Debian Lenny installer brings in several improvements over the old stable Etch version, but for us this has been a big disappointment. Basically as I mentioned in an older post “bnx2 missing from stock Debian 2.6.24 etchnhalf kernel”, starting with kernel 2.6.24, the debian team removed the bnx2 kernel module out of the kernel due to license restrictions placed on the firmware. I am a long time debian fan and I can fully understand the reason why they have done that, but still, if you have several hundred servers that use the Broadcom NetXtreme II NIC (that uses the bnx2 module) then you have a problem. This post is intended to show how we solved this problem and hopefully help others in the same situation.
As I mentioned we have many Dell PE1950 and PE2950 servers and we deploy all new servers using PXE boot install and use preseeding to setup basic configurations (custom partitions, apt mirrors, etc.). This worked fine for some years now with debian Etch; let’s see what happens with lenny installer: after the initial pxe boot, the installation halts with this error:
This tells us that the network hardware needs non-free firmware files to operate, and asks us to load them using a USB stick or a floppy. Even though this solution is out of the question because we could not automate something like that, we did try to use the DRAC virtual media to load the firmware but that didn’t work either. We are performing the installation over a remote console (using a DRAC card) and we are not near the servers while performing the installation, as this is mostly automated. But let’s assume that if we can put the firmware on a floppy (?!) or USB stick we should be able to move on with the installation. Since this was not acceptable for us in the first place we had to find a solution to this issue.
Adding bnx2 firmware to the installer initrd
Debian has removed the firmware from the initrd, but it is possible for anyone to add it back in and have it working again. For this we have to uncompress the initrd.gz, add the bnx2 firmware and save the result back as initrd. Here is an older post that I wrote describing how we can edit the initramfs debian uses.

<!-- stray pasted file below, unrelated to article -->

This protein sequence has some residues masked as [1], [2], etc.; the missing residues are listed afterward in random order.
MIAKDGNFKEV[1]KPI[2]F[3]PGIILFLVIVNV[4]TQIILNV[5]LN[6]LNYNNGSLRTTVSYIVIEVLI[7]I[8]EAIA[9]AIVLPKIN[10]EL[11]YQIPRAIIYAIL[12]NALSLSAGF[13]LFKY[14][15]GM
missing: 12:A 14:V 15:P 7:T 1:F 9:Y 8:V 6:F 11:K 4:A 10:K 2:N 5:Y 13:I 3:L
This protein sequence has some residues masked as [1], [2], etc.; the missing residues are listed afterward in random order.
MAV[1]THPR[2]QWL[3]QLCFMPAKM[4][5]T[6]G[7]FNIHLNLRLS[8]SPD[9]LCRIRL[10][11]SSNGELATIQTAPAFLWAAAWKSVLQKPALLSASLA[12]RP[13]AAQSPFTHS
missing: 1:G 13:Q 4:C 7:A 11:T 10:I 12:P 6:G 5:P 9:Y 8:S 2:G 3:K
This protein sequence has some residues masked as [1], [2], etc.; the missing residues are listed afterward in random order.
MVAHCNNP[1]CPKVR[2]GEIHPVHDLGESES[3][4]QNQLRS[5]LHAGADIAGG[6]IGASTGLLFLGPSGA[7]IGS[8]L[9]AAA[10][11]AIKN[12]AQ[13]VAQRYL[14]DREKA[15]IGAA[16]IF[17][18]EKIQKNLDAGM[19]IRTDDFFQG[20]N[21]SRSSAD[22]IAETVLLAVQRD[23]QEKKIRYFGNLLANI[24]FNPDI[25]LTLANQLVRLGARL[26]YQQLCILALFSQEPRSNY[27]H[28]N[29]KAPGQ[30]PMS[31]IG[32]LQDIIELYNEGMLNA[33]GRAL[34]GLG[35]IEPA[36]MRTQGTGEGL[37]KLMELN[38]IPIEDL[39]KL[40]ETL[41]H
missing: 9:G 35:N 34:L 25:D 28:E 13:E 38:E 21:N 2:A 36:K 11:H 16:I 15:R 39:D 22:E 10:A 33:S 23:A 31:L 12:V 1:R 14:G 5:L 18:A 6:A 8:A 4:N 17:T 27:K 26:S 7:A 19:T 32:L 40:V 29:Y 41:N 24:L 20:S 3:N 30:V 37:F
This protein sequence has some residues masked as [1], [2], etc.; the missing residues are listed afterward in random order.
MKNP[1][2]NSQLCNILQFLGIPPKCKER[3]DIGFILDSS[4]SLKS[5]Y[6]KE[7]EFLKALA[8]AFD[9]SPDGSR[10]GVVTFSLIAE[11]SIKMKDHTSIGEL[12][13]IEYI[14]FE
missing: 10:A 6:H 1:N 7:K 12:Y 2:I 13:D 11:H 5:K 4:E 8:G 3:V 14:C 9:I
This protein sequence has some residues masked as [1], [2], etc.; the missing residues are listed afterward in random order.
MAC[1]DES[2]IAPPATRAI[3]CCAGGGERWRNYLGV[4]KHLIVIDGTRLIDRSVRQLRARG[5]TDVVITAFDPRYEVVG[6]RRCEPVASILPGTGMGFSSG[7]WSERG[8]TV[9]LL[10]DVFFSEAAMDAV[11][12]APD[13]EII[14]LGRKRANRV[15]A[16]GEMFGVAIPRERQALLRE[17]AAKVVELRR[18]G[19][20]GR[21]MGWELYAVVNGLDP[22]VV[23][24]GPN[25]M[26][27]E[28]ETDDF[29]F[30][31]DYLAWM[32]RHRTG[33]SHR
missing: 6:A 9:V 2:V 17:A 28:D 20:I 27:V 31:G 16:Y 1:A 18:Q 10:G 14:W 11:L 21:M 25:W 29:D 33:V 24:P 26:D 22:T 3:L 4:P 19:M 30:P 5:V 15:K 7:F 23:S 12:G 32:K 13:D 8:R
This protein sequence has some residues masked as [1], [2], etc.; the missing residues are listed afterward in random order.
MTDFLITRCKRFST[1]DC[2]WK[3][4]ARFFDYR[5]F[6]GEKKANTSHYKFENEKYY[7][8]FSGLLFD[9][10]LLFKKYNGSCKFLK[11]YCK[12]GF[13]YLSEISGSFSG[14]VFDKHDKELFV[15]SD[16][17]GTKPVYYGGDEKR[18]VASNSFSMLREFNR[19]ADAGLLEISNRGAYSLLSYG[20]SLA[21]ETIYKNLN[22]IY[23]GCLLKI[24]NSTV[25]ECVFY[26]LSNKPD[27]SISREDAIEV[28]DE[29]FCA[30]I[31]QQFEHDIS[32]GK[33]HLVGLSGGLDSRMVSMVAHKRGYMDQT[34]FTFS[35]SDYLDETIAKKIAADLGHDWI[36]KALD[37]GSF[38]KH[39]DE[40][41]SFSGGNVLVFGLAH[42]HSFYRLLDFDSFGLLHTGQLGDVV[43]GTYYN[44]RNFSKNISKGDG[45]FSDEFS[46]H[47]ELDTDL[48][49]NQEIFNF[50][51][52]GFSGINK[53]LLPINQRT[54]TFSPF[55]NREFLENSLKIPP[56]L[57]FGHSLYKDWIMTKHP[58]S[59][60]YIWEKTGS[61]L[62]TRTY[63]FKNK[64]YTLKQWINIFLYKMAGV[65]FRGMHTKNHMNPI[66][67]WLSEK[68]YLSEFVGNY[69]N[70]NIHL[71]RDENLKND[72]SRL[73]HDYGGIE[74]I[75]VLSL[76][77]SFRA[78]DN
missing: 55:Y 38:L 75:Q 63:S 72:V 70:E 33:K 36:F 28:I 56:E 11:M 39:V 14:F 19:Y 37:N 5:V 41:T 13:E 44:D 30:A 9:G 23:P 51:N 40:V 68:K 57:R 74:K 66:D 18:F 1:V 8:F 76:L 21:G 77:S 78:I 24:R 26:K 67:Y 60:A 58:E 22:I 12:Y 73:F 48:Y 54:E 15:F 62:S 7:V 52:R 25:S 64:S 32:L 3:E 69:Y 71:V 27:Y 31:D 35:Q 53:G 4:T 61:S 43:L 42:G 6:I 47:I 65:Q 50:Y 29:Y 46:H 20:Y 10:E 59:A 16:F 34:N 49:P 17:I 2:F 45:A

We uncompress the image using:
1 2 3
Download the firmware-bnx2 debian package:
and extract the contents with:
We need to copy the files under lib/firmware/bnx2-06-4.0.5.fw , bnx2-09-4.0.5.fw and bnx2/usr/share/initramfs-tools/hooks/firmware_bnx2 inside the extracted directory of the initrd and compress it back (from the extracted directory):
Automatically install firmware-bnx2
After this, a new pxe boot using the resulted initrd.gz image will allow the installer to set up the network interface and move on with the installation. Please note that the firmware-bnx2 package will not automatically be installed by the installer leaving the installed system with a problem as it can’t use the bnx2 network interface to go out on the network (and eventually install the package afterwards). So the best way to do this is to install the firmware-bnx2 package during installation; this can be done including in the preseeding file:
This should install the firmware-bnx2 package automatically and have the system work on the network once it finishes the installation.
Disabling usb-storage in the installer
Even if this is not related to bnx2, another annoyance we encountered was caused by the way the hard drives were detected by the installer. Sometimes this is different from the finished installed system, changing sda to sdb and so on. For example in our preseeding file we would partition and format the first drive, and this would fail like this: Looking at the console of the installer this shows that sda was detected as scsi removable disk (USB DRAC stuff), while the actual system disk was detected as sdb: I am sure other people use usb storage during installation ;–) but we don’t need that at all, so I just chose the simplest solution to remove that completely from the initrd (I had one try to disable it using blacklist modules but that didn’t work). From the extracted content of the initrd I removed:
and created the initrd without the module:
Now the lenny installer is able to run ok on our Dell servers. Hopefully this will be useful to others in the same situation. You can also download the resulted initrd using the above method from here (this is for amd64; if anyone needs it for i386 let me know and I will upload it also).
Update: as requested by email, here is also a i386 initrd image. It should work just fine, but I haven’t tested this as I don’t have any i386 installations available for this. Let me know if all worked as expected…
Update 20090518: apparently several people used the resulted initrd’s, and after lenny’s 5.0.1 upgrade these were no longer working (because of kernel update in the installer). I have fixed this and uploaded updated images for both i386 and amd64. Let me know if you encounter any problems by using them.